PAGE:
With an area of 1.14 million square kilometers, Colombia is the fourth largest country in Latin America. The population is 45 million. Geographical conditions impede the infrastructural development as well as the opening up of an efficient system of communication. For several decades, a violent conflict has been going on in Colombia. As a consequence of the peaceful disarming of more than 30,000 paramilitaries before April 2006, the situation became relatively quiet.
To replace the previous 1886 constitution, the foundation of all media law for over a century, a new constitution was ratified in 1991. The basis of Colombian press law is now Art. 20, which grants every human being the right to “express and spread freely his opinion, inform himself, and get true and unbiased information, as well as to found mass media.” All means of mass communication are free according to Art. 20, under a social responsibility concept of the media. There is no censorship.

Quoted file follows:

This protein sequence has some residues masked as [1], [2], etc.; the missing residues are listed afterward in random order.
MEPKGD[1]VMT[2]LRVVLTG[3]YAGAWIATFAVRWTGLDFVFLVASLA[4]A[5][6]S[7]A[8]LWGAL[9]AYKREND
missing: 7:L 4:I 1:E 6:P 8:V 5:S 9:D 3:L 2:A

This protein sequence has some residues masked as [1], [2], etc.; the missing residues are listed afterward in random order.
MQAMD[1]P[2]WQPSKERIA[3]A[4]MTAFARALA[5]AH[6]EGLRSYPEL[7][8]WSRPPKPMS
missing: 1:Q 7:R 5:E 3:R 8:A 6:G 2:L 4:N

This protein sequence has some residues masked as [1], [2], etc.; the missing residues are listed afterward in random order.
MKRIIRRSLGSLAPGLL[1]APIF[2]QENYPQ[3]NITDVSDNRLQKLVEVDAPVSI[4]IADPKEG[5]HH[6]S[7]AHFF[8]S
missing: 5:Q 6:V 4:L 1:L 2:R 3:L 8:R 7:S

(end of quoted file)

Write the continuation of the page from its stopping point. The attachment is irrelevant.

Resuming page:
Colombia can look back to more than 200 years of press history. The first newspaper was published in 1791. In the nineteenth century alone there were more than 1,000 newspapers that accompanied Colombia’s difficult path to the formation of a republic. Today about 35 daily papers are published in Colombia. Colombia’s most important daily paper is the one with the highest circulation: El Tiempo. It is liberal and read across the nation; the oldest and most famous liberal newspaper El Espectador from Bogotá (founded in 1887) has been published as a weekly only since 1997. The daily paper El Colombiano reports from Medellín, El País from Cali and El Heraldo from Barranquilla. All other newspapers have only a small regional or even local area of circulation.